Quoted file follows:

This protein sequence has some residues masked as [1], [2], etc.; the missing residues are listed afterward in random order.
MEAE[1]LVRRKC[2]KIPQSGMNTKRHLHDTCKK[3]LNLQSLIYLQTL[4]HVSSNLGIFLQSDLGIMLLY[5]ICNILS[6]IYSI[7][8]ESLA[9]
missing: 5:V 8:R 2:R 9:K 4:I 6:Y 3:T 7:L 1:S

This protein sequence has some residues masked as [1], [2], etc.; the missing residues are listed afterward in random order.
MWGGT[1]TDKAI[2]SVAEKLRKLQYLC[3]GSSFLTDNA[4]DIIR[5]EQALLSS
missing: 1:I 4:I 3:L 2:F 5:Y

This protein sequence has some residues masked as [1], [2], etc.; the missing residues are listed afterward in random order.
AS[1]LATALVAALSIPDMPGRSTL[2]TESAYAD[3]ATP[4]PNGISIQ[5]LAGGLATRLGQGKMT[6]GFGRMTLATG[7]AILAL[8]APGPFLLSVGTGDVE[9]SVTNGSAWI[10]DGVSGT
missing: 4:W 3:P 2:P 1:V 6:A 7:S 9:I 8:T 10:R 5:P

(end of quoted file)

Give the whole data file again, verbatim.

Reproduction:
This protein sequence has some residues masked as [1], [2], etc.; the missing residues are listed afterward in random order.
MEAE[1]LVRRKC[2]KIPQSGMNTKRHLHDTCKK[3]LNLQSLIYLQTL[4]HVSSNLGIFLQSDLGIMLLY[5]ICNILS[6]IYSI[7][8]ESLA[9]
missing: 5:V 8:R 2:R 9:K 4:I 6:Y 3:T 7:L 1:S

This protein sequence has some residues masked as [1], [2], etc.; the missing residues are listed afterward in random order.
MWGGT[1]TDKAI[2]SVAEKLRKLQYLC[3]GSSFLTDNA[4]DIIR[5]EQALLSS
missing: 1:I 4:I 3:L 2:F 5:Y

This protein sequence has some residues masked as [1], [2], etc.; the missing residues are listed afterward in random order.
AS[1]LATALVAALSIPDMPGRSTL[2]TESAYAD[3]ATP[4]PNGISIQ[5]LAGGLATRLGQGKMT[6]GFGRMTLATG[7]AILAL[8]APGPFLLSVGTGDVE[9]SVTNGSAWI[10]DGVSGT
missing: 4:W 3:P 2:P 1:V 6:A 7:S 9:I 8:T 10:R 5:P